World Bronchiectasis Day

By  A/Prof. Julie Marchant

World Bronchiectasis Day is held on 1 July and is now in its second year. The day aims to raise awareness, share knowledge, and discuss ways to reduce the burden of bronchiectasis for patients and their families worldwide. Watch an interview with Jarrabah, one of the AusHSI Respiratory Research Program‘s bronchiectasis patients at the Queensland Children’s Hospital, as he and Dr Vikas Goyal highlight the condition and what Jarrabah does to stay healthy.

Bronchiectasis is a chronic lung disease characterised by persistent or recurrent wet cough and airway inflammation and infection. It is one of the most common reasons for referral to paediatric respiratory services in Australia. If the condition is picked up early in children, appropriate management can reverse the radiological airway damage in some patients. As a result, it is crucial that children are diagnosed early.

Led by Prof Anne Chang, the Cough and Airways Research Group (CAARG) at AusHSI is focused on improving the lung health and quality of life of children with bronchiectasis and cough-related illnesses, which are the leading cause of disease in children worldwide. The respiratory research team focuses on the cause, prevention and management of acute and chronic respiratory diseases in children through early diagnosis and treatment, helping to ensure the best medical care and future lung health.

Many parents have not heard of bronchiectasis until their child has been diagnosed. It is often at this point that they seek out further information. The AusHSI Respiratory Research Program has developed a guide to highlight important bronchiectasis resources that can support families, including a Bronchiectasis Action Management Plan (BAMP) and Child-BEAR-Net’s Frequently Asked Questions.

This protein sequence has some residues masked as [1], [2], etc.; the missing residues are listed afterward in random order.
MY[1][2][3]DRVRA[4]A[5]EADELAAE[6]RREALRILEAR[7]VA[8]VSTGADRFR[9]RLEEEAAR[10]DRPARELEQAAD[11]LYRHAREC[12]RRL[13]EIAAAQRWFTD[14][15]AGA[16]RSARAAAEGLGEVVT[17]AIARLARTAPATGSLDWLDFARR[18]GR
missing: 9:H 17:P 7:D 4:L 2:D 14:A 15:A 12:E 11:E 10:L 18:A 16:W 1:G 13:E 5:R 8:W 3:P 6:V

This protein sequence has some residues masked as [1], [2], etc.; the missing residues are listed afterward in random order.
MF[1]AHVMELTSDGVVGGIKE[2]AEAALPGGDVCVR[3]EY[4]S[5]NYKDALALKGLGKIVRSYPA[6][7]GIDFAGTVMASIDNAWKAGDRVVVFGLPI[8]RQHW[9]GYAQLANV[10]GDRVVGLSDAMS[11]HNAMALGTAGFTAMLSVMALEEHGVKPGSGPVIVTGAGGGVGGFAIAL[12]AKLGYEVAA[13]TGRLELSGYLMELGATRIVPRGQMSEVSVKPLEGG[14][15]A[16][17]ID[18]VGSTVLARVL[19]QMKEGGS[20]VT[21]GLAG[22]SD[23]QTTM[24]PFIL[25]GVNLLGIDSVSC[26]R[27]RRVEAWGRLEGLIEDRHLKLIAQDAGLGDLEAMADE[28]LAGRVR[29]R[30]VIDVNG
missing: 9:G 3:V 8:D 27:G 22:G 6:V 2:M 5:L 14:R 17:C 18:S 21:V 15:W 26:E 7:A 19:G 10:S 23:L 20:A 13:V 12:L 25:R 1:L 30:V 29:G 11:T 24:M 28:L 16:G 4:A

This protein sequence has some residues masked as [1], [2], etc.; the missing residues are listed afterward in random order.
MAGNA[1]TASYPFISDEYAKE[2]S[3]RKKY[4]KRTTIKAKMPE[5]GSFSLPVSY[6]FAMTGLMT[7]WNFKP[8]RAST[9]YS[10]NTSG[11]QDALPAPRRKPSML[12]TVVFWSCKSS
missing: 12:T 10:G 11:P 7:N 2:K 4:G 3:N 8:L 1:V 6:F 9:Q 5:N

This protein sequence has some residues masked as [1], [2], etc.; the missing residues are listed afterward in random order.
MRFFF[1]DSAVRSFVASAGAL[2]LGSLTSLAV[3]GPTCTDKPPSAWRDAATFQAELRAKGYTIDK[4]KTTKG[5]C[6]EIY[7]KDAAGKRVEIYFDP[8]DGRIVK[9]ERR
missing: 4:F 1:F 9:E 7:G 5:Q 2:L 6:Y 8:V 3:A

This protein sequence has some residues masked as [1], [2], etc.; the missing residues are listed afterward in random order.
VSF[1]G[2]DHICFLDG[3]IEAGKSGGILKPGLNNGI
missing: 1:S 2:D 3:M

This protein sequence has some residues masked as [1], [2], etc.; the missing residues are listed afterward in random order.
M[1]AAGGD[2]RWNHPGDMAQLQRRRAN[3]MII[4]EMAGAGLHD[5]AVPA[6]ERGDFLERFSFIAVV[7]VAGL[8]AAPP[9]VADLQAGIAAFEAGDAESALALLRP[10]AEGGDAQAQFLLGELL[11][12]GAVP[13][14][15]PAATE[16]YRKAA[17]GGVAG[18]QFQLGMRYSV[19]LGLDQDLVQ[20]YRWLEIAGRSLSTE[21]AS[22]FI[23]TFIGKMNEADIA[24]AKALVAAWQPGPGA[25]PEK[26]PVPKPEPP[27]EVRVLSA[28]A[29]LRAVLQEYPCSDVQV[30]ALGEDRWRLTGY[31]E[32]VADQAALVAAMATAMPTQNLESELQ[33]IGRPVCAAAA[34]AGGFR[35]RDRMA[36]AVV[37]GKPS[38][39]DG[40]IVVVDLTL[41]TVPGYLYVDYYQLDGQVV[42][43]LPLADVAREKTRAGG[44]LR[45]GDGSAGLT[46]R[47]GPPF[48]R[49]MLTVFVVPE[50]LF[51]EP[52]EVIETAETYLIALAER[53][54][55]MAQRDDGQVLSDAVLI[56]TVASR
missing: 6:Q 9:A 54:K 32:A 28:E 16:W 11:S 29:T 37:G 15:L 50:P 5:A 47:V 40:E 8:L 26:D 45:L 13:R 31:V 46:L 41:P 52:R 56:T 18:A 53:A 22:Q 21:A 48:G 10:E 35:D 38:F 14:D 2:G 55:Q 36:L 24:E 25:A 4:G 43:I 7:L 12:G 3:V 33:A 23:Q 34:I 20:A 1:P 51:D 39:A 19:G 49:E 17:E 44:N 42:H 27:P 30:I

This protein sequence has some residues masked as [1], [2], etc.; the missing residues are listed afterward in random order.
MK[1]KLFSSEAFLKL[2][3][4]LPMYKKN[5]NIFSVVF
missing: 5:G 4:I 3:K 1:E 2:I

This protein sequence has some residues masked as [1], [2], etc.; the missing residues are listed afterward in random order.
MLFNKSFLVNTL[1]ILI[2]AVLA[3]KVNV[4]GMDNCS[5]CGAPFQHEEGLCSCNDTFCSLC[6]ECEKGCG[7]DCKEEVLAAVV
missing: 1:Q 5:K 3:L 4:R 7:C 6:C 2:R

Our respiratory research program encompasses elemental science through to clinical interventions, such as the appropriate use of antibiotics. We aim to improve equity of quality care and resources for all children with lung disease, no matter where they live or their type of disease.

AusHSI Resipiratory Team

We are currently undertaking a number of studies that investigate bronchiectasis, an under-researched condition which currently has no licensed medication. Our research has focused on optimal management of respiratory flare-ups, which are one of the main concerns of families, as they impact on quality of life. The BronchiEctasis Trial Testing ERdosteine (BETTER) is a multicentre double blinded randomised controlled trial (RCT) using a pharmaceutical treatment named erdosteine to improve patient outcomes. If the study shows a benefit, it will likely lead to the introduction of a new oral treatment for the respiratory disease.

One of our bronchiectasis research projects uses sequencing technologies to detect gene patterns in blood to help us identify which children will have better outcomes, when a flare-up might occur, and which children may respond best to treatments. This may help to avoid the need for invasive tests, especially important in children. We are also exploring how to prevent wheeze and asthma in children who have had bronchiolitis.

We encourage you to follow #AusHSIRespiratory and #AusBreathe on Twitter, reach out to the Cough and Airways Research Group, and stay involved as we continue to find ways to improve the management of cough-related illnesses in children, leading to better outcomes in adulthood.

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